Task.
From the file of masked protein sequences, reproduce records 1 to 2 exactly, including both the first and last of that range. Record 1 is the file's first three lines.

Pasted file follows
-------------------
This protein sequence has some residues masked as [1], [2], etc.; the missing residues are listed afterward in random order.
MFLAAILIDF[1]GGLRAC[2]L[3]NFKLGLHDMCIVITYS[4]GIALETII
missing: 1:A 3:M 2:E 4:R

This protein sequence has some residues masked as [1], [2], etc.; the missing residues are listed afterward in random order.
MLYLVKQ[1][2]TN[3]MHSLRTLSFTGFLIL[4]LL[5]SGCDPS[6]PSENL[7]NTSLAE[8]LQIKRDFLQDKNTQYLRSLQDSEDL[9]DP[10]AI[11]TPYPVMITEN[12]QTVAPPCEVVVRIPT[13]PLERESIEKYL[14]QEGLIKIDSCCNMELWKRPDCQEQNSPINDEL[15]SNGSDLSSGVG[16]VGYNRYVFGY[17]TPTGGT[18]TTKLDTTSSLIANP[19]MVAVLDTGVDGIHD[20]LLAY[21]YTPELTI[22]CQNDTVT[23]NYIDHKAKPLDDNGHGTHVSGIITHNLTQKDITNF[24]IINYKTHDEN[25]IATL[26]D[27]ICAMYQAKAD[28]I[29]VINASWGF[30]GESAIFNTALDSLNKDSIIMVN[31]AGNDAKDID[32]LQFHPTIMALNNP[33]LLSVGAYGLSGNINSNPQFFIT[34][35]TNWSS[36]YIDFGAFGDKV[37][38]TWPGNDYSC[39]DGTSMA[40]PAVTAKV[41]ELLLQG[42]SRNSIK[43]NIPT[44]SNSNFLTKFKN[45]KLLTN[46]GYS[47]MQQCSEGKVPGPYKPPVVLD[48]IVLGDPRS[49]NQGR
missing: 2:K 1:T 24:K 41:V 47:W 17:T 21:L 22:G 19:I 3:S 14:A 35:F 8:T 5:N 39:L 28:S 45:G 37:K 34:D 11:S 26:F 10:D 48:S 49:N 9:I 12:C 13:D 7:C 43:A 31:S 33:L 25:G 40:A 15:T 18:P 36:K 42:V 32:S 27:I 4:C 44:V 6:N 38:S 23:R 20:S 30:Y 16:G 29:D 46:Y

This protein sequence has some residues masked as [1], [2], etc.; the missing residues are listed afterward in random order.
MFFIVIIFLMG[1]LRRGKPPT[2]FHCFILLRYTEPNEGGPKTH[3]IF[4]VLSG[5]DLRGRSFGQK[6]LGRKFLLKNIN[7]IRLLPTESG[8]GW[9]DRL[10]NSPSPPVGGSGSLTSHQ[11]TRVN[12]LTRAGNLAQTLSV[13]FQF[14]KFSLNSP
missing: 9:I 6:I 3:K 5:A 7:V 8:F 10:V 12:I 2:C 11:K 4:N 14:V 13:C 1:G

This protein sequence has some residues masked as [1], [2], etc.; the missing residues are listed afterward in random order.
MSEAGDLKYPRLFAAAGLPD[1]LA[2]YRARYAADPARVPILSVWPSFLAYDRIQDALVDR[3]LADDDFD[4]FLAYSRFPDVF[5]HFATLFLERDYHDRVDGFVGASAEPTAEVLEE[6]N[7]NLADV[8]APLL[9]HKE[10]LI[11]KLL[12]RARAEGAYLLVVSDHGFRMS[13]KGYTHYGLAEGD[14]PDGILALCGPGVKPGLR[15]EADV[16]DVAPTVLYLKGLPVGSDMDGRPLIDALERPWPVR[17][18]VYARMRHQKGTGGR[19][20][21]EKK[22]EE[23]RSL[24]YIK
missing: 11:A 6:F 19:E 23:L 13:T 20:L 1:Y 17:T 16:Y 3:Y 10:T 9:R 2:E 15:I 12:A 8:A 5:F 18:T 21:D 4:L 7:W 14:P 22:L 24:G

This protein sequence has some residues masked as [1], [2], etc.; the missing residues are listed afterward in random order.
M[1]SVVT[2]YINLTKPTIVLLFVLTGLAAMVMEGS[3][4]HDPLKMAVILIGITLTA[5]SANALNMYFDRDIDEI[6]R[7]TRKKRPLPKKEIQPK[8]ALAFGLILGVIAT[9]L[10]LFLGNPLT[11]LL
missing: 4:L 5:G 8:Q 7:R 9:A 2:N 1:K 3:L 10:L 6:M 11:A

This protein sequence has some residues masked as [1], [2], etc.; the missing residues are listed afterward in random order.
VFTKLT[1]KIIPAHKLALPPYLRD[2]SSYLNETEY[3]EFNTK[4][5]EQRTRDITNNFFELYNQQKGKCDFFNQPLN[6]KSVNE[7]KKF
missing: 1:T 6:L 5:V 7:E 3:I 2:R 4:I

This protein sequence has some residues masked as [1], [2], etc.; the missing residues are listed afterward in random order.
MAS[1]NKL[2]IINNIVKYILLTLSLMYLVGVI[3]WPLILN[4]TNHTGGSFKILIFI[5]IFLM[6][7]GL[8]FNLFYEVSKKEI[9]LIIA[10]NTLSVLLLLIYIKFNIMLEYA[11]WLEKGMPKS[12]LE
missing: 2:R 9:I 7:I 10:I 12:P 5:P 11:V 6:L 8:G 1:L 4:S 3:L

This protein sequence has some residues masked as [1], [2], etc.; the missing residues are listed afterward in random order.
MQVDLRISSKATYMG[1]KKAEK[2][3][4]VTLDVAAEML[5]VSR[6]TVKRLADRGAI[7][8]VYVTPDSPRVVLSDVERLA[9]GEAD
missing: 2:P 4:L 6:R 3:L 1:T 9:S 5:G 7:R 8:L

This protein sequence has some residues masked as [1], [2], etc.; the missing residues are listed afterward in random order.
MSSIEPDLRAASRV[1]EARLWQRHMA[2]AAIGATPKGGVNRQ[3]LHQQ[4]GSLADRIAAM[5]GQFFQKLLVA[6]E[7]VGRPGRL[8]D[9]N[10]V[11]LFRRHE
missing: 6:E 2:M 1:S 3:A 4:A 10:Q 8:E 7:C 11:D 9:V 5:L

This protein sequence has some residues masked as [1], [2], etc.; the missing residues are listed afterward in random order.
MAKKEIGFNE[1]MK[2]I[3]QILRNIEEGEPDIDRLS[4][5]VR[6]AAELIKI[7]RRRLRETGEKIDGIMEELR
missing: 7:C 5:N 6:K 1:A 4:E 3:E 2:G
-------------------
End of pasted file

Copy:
This protein sequence has some residues masked as [1], [2], etc.; the missing residues are listed afterward in random order.
MFLAAILIDF[1]GGLRAC[2]L[3]NFKLGLHDMCIVITYS[4]GIALETII
missing: 1:A 3:M 2:E 4:R

This protein sequence has some residues masked as [1], [2], etc.; the missing residues are listed afterward in random order.
MLYLVKQ[1][2]TN[3]MHSLRTLSFTGFLIL[4]LL[5]SGCDPS[6]PSENL[7]NTSLAE[8]LQIKRDFLQDKNTQYLRSLQDSEDL[9]DP[10]AI[11]TPYPVMITEN[12]QTVAPPCEVVVRIPT[13]PLERESIEKYL[14]QEGLIKIDSCCNMELWKRPDCQEQNSPINDEL[15]SNGSDLSSGVG[16]VGYNRYVFGY[17]TPTGGT[18]TTKLDTTSSLIANP[19]MVAVLDTGVDGIHD[20]LLAY[21]YTPELTI[22]CQNDTVT[23]NYIDHKAKPLDDNGHGTHVSGIITHNLTQKDITNF[24]IINYKTHDEN[25]IATL[26]D[27]ICAMYQAKAD[28]I[29]VINASWGF[30]GESAIFNTALDSLNKDSIIMVN[31]AGNDAKDID[32]LQFHPTIMALNNP[33]LLSVGAYGLSGNINSNPQFFIT[34][35]TNWSS[36]YIDFGAFGDKV[37][38]TWPGNDYSC[39]DGTSMA[40]PAVTAKV[41]ELLLQG[42]SRNSIK[43]NIPT[44]SNSNFLTKFKN[45]KLLTN[46]GYS[47]MQQCSEGKVPGPYKPPVVLD[48]IVLGDPRS[49]NQGR
missing: 2:K 1:T 24:K 41:V 47:W 17:T 21:L 22:G 19:I 3:S 14:A 35:F 8:T 5:N 39:L 28:S 45:G 37:K 34:D 11:S 26:F 10:D 48:S 49:N 9:I 12:C 13:D 7:C 43:A 31:S 33:L 25:G 40:A 15:T 18:P 36:K 42:V 32:S 27:I 4:C 44:V 6:N 38:S 23:R 20:S 30:Y 16:G 29:D 46:Y